October 4, 2019

https://www.duolingo.com/profile/TheSmartiePants

Yeah, you just put in all your hard work. It makes your brain focus more and remember everything.

October 5, 2019

https://www.duolingo.com/profile/_Cherry_Blossom_

Yes it just takes persistence :)

October 5, 2019

https://www.duolingo.com/profile/chromalogue

I think the biggest thing for me is finding stuff I'm interested in on its own terms, and not just because it's good practice. The languages I've done best in so far are the ones that let me unlock fabulous bonus content.

October 6, 2019

https://www.duolingo.com/profile/Kelvin401862

OK, I'll be the Devil's advocate on this one.

No, you will never "just get it."

You will have to work continuously all the rest of your life, reading, writing, listening to and speaking what ever language you want to read, write, listen to, and speak.

Even in my native language, the tongue of my mother, I have to work everyday to understand what these kids are talking about. Not to mention the words the old wise people use, like sesquipedalian.

So get up early everyday, drink a few cups of coffee, and crack open those dictionaries, and other references. Fire up Doulingo (or the App of choice) and do a lesson or two.

October 6, 2019

https://www.duolingo.com/profile/salivanto

Actually there are a lot of Devils in this thread advocating for hard work and gradual improvement over time - including me when I clarified my own "getting it" moment for German:

But that was just one moment on a very long journey.

October 6, 2019

https://www.duolingo.com/profile/Kelvin401862

Yeah it really depends on a persons goals. Some of the languages I study, I just want to be conversational. Others I want to be able to give a marketing presentation in, so "getting it" means different things to different people.

And you are right many others pointed that out.

October 6, 2019

https://www.duolingo.com/profile/Bluebird894571

My a personal point of view I hope we do just get it. I have been trying to learn German and am really struggling to put the vocab into sentences. But will never give up, just waiting for the penny to drop :)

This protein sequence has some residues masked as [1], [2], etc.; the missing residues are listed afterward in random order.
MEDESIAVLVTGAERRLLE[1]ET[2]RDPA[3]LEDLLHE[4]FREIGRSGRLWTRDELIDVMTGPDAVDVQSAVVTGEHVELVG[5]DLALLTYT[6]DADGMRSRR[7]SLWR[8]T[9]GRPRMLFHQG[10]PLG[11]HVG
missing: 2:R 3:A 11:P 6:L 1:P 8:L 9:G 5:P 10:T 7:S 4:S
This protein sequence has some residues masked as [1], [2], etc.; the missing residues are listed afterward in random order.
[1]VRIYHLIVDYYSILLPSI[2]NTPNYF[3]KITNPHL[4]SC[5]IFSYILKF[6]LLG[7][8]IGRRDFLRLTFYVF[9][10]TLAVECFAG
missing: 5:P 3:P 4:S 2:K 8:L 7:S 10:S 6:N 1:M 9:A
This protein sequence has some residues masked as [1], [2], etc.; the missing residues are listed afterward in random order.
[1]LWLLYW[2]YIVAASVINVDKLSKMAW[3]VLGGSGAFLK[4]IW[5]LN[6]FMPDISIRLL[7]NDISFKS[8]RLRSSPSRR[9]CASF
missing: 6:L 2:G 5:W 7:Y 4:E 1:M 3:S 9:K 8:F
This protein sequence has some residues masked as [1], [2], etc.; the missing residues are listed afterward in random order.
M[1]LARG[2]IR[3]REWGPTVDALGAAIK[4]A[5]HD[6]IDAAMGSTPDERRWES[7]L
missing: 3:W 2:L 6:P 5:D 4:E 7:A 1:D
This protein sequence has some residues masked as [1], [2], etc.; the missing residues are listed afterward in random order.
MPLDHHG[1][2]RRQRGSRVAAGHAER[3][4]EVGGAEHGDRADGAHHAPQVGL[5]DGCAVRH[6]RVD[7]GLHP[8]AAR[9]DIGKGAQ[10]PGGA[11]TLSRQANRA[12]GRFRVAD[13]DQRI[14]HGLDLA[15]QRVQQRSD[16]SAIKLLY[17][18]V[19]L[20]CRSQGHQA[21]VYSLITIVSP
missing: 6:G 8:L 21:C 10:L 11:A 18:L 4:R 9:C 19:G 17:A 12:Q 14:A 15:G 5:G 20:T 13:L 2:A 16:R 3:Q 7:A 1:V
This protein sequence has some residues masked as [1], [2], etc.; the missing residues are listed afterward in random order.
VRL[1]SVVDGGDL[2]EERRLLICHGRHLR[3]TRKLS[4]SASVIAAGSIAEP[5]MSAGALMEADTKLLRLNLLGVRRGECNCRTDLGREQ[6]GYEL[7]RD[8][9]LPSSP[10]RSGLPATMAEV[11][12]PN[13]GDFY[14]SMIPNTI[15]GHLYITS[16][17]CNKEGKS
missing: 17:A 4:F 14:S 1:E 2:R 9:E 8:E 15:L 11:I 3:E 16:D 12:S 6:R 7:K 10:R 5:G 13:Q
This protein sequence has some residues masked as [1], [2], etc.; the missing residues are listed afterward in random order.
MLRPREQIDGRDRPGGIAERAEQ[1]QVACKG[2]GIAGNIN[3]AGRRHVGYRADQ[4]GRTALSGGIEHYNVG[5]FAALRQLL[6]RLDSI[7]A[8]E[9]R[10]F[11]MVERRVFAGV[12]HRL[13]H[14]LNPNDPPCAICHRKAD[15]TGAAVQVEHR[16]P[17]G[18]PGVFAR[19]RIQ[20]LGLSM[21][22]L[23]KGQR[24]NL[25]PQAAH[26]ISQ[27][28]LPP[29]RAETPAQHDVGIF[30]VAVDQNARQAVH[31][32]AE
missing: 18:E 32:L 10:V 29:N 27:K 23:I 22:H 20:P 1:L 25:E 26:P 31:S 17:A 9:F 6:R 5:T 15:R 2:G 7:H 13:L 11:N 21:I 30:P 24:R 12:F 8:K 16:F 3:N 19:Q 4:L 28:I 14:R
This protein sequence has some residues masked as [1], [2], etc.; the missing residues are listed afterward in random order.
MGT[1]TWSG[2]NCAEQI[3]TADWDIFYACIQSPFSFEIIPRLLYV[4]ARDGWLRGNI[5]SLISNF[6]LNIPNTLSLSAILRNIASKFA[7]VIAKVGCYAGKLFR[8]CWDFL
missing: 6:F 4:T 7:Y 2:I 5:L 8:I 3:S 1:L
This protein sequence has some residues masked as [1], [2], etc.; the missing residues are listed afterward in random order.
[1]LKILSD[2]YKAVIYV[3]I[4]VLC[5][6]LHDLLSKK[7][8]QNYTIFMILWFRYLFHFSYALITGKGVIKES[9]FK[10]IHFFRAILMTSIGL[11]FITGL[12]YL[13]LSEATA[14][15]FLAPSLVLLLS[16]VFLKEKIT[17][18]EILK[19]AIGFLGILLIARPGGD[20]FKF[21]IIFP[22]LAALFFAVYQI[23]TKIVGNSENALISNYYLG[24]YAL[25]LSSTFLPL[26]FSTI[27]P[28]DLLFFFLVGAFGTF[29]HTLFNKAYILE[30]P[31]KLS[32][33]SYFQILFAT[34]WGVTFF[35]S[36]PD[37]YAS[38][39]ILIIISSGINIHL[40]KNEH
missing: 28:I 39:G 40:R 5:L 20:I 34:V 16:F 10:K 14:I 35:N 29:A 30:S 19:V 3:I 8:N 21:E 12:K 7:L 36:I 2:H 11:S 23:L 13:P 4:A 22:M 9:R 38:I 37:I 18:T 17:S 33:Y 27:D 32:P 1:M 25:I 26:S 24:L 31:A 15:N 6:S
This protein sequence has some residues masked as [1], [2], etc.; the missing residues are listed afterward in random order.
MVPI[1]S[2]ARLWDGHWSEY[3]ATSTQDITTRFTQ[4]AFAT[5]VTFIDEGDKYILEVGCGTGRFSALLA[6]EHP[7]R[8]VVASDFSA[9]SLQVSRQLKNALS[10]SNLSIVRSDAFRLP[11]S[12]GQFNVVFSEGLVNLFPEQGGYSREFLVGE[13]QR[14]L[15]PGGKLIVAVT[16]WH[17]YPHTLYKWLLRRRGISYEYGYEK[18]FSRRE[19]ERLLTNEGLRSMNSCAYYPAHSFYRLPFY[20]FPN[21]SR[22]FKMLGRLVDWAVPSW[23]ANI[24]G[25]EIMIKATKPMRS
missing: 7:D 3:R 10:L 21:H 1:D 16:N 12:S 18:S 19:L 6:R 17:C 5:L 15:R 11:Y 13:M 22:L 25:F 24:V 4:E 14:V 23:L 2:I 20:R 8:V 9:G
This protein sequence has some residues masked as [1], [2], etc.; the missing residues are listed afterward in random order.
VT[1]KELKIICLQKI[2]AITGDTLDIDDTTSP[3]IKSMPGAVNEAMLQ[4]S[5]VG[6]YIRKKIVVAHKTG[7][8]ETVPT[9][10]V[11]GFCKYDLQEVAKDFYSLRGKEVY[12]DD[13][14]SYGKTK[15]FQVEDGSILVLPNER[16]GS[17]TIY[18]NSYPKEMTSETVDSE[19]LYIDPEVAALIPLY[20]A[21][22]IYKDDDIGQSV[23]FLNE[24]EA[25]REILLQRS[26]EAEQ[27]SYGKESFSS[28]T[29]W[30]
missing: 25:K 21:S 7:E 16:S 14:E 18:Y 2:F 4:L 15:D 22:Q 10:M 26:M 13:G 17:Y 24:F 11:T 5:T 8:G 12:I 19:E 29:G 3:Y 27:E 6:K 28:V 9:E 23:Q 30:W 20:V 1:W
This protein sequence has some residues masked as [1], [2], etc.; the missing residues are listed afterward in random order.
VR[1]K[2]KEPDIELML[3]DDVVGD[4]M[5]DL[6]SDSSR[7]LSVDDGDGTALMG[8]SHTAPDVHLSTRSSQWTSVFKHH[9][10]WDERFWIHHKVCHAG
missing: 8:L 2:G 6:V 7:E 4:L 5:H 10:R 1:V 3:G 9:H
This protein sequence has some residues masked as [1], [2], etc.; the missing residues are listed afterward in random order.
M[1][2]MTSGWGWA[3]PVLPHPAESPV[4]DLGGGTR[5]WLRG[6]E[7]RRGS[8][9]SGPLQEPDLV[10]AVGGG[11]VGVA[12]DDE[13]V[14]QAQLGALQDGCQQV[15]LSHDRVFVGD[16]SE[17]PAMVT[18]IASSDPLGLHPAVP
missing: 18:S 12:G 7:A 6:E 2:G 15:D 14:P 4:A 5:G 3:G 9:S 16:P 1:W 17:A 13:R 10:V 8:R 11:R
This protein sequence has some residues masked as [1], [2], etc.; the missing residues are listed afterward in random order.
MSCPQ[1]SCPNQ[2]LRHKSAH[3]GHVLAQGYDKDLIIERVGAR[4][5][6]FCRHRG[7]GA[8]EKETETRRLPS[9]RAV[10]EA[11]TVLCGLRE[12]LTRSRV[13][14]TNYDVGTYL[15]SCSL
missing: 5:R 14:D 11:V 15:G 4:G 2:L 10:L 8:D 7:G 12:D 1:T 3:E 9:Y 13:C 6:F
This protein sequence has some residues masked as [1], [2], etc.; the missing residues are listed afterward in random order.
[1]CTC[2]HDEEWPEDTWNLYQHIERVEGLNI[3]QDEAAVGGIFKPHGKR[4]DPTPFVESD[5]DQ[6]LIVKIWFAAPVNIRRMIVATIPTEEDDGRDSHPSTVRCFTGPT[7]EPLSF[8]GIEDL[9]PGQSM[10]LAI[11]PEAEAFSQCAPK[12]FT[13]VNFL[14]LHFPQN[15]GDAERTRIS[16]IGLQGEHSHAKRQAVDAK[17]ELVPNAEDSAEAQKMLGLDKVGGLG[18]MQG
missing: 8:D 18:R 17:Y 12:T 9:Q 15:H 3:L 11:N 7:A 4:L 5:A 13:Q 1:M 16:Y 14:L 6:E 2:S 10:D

October 6, 2019

https://www.duolingo.com/profile/Keith64311

I think if there was a definition of "just get it", it means that when you are having basic conversations, you are not translating every word in your head to your primary language. You will have accepted that everything doesn't translate in the same way your primary language does and not think about that. I'm not even close to that and I'm level 23, but despite that, I am starting to pick out more and more words when people speak which gets me excited because I know I'm making progress. One day, we will both just get it:-).

October 6, 2019

https://www.duolingo.com/profile/Veraduxe

practice, patience, studying grammar rules day by day, practice communicating and do it over again like everyone says will eventually help you understand a language. :) Also watching tv's and listening to the radio helps boost some language skills. Sometimes we all have to find ways to make learning language a click.

October 7, 2019

https://www.duolingo.com/profile/belstar128

Yes but it takes years.

October 5, 2019

https://www.duolingo.com/profile/salivanto

I disagree. It depends a lot on the kind of exposure you get.

October 5, 2019

https://www.duolingo.com/profile/Camilla-danesa

it's great that you are doing live events in Esperanto! If I lived closer I'd stop by! :-) Un saludo

October 5, 2019

https://www.duolingo.com/profile/salivanto

Interesting comment in this context. Are you referring to something I mentioned elsewhere? By the way, if you're not close enough to the US, "stop by" somewhere else. :-)

October 5, 2019

https://www.duolingo.com/profile/Camilla-danesa

thanks! I saw it in your profile, which I went to look at because your comments here were so spot on.

October 6, 2019

https://www.duolingo.com/profile/salivanto

You're welcome ... literally ... as in, you would be welcome. I also have a YouTube channel called Esperanto Variety Show. (And a less active channel about language learning called Salivanto)

It's amazing to me what draws downvotes. Thanks for the kind words. I thought for a minute you were talking about my comments about Esperanto, but I see you're not learning Esperanto, so maybe you're talking about this thread.

October 7, 2019

https://www.duolingo.com/profile/GizemKate

You do. It's not really "that" hard.

October 5, 2019